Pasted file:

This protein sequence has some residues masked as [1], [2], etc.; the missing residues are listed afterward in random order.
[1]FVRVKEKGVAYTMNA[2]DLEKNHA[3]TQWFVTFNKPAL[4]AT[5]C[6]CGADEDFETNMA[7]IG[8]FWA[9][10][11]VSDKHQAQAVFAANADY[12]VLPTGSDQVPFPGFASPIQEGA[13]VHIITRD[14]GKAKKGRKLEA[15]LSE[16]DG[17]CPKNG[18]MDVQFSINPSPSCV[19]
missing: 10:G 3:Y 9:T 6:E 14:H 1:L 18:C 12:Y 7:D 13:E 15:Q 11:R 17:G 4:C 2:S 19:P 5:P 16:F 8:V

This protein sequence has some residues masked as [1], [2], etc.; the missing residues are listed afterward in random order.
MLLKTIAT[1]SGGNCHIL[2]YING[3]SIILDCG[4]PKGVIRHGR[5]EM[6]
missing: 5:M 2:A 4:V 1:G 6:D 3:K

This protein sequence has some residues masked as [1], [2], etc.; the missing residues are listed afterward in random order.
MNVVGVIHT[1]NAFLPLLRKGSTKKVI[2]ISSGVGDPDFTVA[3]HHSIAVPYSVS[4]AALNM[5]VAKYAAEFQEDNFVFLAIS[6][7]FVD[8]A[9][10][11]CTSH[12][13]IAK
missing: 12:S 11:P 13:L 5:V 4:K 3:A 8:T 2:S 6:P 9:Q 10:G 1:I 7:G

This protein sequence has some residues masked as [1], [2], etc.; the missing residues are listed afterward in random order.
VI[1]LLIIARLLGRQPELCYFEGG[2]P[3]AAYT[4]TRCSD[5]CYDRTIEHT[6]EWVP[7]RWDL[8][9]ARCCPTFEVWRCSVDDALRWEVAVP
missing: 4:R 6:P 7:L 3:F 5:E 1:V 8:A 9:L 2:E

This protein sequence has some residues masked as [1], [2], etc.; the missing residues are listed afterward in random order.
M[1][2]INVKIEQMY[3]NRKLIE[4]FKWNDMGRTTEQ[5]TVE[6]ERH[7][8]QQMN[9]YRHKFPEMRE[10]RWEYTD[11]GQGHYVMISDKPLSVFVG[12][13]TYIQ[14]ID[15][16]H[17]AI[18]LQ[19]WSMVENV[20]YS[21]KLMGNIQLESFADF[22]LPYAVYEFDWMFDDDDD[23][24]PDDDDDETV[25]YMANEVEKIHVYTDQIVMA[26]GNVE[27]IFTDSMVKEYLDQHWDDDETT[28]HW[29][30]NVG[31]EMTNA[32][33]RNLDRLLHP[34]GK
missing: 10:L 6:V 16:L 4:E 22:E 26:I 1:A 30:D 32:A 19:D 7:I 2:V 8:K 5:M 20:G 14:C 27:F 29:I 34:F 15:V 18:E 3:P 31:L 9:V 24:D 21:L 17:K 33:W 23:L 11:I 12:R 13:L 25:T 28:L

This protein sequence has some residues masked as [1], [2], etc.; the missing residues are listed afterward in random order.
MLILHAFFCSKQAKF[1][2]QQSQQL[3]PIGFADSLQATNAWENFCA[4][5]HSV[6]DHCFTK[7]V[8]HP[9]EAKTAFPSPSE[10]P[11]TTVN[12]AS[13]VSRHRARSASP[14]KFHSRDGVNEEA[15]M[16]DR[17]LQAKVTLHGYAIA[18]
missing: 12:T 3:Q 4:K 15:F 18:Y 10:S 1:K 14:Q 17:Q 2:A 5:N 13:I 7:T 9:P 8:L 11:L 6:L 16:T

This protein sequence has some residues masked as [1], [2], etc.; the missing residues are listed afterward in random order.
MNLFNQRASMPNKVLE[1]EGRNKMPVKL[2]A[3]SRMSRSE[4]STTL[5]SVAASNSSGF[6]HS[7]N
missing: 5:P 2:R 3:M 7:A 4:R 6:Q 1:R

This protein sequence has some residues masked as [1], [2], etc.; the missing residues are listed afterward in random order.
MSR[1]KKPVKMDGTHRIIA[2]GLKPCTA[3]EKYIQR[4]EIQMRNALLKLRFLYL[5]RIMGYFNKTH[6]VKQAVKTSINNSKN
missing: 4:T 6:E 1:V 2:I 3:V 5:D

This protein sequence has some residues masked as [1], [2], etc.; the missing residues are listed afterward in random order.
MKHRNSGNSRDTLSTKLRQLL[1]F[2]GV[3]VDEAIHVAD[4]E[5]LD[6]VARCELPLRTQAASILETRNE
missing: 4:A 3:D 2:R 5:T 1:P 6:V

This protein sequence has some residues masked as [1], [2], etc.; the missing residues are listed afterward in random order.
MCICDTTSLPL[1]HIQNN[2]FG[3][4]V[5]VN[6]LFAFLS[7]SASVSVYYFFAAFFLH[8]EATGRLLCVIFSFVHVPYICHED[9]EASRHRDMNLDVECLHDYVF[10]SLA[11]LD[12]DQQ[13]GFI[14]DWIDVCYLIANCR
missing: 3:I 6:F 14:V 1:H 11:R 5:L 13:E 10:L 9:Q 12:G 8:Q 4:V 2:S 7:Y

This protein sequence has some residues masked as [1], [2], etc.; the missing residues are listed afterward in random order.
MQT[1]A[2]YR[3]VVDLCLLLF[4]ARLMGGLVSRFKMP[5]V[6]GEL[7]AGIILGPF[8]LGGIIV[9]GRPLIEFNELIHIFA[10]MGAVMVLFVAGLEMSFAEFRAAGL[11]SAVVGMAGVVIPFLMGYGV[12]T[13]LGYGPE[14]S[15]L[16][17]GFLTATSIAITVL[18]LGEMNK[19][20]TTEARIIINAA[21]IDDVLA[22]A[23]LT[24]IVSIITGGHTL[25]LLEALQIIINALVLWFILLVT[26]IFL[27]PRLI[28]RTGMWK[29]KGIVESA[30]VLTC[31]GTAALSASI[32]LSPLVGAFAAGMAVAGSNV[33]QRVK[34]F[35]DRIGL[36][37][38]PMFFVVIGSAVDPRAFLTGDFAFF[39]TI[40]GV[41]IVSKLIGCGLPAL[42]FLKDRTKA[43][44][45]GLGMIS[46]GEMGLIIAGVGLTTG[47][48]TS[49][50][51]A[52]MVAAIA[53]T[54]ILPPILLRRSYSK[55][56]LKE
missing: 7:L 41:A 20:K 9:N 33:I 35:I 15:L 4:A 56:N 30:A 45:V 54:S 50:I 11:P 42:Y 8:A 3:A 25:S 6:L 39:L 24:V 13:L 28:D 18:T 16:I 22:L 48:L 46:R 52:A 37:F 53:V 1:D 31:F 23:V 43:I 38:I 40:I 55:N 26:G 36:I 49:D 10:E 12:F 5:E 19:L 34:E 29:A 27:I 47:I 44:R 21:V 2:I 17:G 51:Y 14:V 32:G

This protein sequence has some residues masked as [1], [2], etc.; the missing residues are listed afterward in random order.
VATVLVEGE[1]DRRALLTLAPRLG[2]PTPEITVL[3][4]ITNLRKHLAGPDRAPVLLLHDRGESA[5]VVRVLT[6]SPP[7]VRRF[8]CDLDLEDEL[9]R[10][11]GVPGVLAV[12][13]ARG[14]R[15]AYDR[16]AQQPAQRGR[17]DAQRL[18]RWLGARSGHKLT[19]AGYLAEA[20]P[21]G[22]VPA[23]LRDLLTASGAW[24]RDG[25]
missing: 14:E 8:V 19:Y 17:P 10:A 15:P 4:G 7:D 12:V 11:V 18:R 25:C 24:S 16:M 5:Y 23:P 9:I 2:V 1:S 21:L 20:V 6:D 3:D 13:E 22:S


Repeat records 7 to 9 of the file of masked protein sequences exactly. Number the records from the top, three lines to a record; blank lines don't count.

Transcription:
This protein sequence has some residues masked as [1], [2], etc.; the missing residues are listed afterward in random order.
MNLFNQRASMPNKVLE[1]EGRNKMPVKL[2]A[3]SRMSRSE[4]STTL[5]SVAASNSSGF[6]HS[7]N
missing: 5:P 2:R 3:M 7:A 4:R 6:Q 1:R

This protein sequence has some residues masked as [1], [2], etc.; the missing residues are listed afterward in random order.
MSR[1]KKPVKMDGTHRIIA[2]GLKPCTA[3]EKYIQR[4]EIQMRNALLKLRFLYL[5]RIMGYFNKTH[6]VKQAVKTSINNSKN
missing: 4:T 6:E 1:V 2:I 3:V 5:D

This protein sequence has some residues masked as [1], [2], etc.; the missing residues are listed afterward in random order.
MKHRNSGNSRDTLSTKLRQLL[1]F[2]GV[3]VDEAIHVAD[4]E[5]LD[6]VARCELPLRTQAASILETRNE
missing: 4:A 3:D 2:R 5:T 1:P 6:V